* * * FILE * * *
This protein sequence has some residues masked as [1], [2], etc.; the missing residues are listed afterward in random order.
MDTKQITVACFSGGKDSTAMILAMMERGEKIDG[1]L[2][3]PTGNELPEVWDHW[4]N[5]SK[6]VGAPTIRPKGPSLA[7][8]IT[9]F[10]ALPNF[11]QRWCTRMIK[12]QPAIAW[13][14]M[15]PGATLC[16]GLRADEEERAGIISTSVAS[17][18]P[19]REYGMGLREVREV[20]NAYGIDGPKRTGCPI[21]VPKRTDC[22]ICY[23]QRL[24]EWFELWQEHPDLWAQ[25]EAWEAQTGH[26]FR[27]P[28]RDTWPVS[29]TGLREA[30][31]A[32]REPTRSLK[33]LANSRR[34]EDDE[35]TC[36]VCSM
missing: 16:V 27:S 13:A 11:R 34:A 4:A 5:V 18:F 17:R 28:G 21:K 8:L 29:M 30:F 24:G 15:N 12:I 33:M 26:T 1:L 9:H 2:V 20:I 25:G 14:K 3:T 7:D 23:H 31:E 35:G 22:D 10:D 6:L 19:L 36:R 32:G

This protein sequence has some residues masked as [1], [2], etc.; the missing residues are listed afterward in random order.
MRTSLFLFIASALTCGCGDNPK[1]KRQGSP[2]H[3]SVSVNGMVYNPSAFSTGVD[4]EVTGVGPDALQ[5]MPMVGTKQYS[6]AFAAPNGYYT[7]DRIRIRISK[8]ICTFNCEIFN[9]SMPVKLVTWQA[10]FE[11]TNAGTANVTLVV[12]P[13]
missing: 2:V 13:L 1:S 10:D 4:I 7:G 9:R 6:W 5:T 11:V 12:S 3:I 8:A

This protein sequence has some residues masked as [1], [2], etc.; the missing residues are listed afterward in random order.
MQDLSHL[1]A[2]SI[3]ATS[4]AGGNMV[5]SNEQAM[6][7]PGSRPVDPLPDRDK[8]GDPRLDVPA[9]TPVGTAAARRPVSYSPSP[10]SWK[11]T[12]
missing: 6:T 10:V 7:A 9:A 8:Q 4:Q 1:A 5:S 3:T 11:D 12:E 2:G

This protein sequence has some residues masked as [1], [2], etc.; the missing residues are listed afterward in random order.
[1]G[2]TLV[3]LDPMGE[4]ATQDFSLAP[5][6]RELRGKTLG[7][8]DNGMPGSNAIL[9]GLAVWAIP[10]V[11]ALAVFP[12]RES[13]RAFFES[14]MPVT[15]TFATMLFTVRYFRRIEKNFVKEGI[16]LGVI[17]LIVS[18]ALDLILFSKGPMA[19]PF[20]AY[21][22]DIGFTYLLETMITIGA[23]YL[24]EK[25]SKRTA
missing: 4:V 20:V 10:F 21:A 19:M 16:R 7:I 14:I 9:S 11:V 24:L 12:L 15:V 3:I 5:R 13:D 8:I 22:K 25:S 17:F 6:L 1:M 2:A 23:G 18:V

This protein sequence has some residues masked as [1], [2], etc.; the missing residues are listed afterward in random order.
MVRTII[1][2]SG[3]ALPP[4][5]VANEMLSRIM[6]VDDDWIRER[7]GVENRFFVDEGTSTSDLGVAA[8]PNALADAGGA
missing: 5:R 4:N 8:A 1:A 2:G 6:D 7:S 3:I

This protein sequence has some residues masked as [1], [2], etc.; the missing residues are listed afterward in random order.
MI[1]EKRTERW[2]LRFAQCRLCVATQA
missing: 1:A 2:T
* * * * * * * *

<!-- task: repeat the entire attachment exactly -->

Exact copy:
This protein sequence has some residues masked as [1], [2], etc.; the missing residues are listed afterward in random order.
MDTKQITVACFSGGKDSTAMILAMMERGEKIDG[1]L[2][3]PTGNELPEVWDHW[4]N[5]SK[6]VGAPTIRPKGPSLA[7][8]IT[9]F[10]ALPNF[11]QRWCTRMIK[12]QPAIAW[13][14]M[15]PGATLC[16]GLRADEEERAGIISTSVAS[17][18]P[19]REYGMGLREVREV[20]NAYGIDGPKRTGCPI[21]VPKRTDC[22]ICY[23]QRL[24]EWFELWQEHPDLWAQ[25]EAWEAQTGH[26]FR[27]P[28]RDTWPVS[29]TGLREA[30][31]A[32]REPTRSLK[33]LANSRR[34]EDDE[35]TC[36]VCSM
missing: 16:V 27:S 13:A 11:R 34:A 4:A 5:V 18:F 17:R 28:G 21:K 8:L 29:M 30:F 24:G 15:N 12:I 33:M 26:T 1:L 9:H 2:V 20:I 25:G 14:K 3:T 7:D 23:H 31:E 35:G 22:D 10:D 6:L 19:L 36:R 32:G

This protein sequence has some residues masked as [1], [2], etc.; the missing residues are listed afterward in random order.
MRTSLFLFIASALTCGCGDNPK[1]KRQGSP[2]H[3]SVSVNGMVYNPSAFSTGVD[4]EVTGVGPDALQ[5]MPMVGTKQYS[6]AFAAPNGYYT[7]DRIRIRISK[8]ICTFNCEIFN[9]SMPVKLVTWQA[10]FE[11]TNAGTANVTLVV[12]P[13]
missing: 2:V 13:L 1:S 10:D 4:I 7:G 9:R 6:W 5:T 11:V 12:S 3:I 8:A

This protein sequence has some residues masked as [1], [2], etc.; the missing residues are listed afterward in random order.
MQDLSHL[1]A[2]SI[3]ATS[4]AGGNMV[5]SNEQAM[6][7]PGSRPVDPLPDRDK[8]GDPRLDVPA[9]TPVGTAAARRPVSYSPSP[10]SWK[11]T[12]
missing: 6:T 10:V 7:A 9:A 8:Q 4:Q 1:A 5:S 3:T 11:D 12:E 2:G

This protein sequence has some residues masked as [1], [2], etc.; the missing residues are listed afterward in random order.
[1]G[2]TLV[3]LDPMGE[4]ATQDFSLAP[5][6]RELRGKTLG[7][8]DNGMPGSNAIL[9]GLAVWAIP[10]V[11]ALAVFP[12]RES[13]RAFFES[14]MPVT[15]TFATMLFTVRYFRRIEKNFVKEGI[16]LGVI[17]LIVS[18]ALDLILFSKGPMA[19]PF[20]AY[21][22]DIGFTYLLETMITIGA[23]YL[24]EK[25]SKRTA
missing: 4:V 20:V 10:F 21:A 19:M 16:R 7:I 14:I 9:S 11:V 24:L 12:L 15:V 3:I 5:R 13:D 8:I 22:K 25:S 17:F 6:L 1:M 2:A 23:G 18:V

This protein sequence has some residues masked as [1], [2], etc.; the missing residues are listed afterward in random order.
MVRTII[1][2]SG[3]ALPP[4][5]VANEMLSRIM[6]VDDDWIRER[7]GVENRFFVDEGTSTSDLGVAA[8]PNALADAGGA
missing: 5:R 4:N 8:A 1:A 2:G 6:D 7:S 3:I

This protein sequence has some residues masked as [1], [2], etc.; the missing residues are listed afterward in random order.
MI[1]EKRTERW[2]LRFAQCRLCVATQA
missing: 1:A 2:T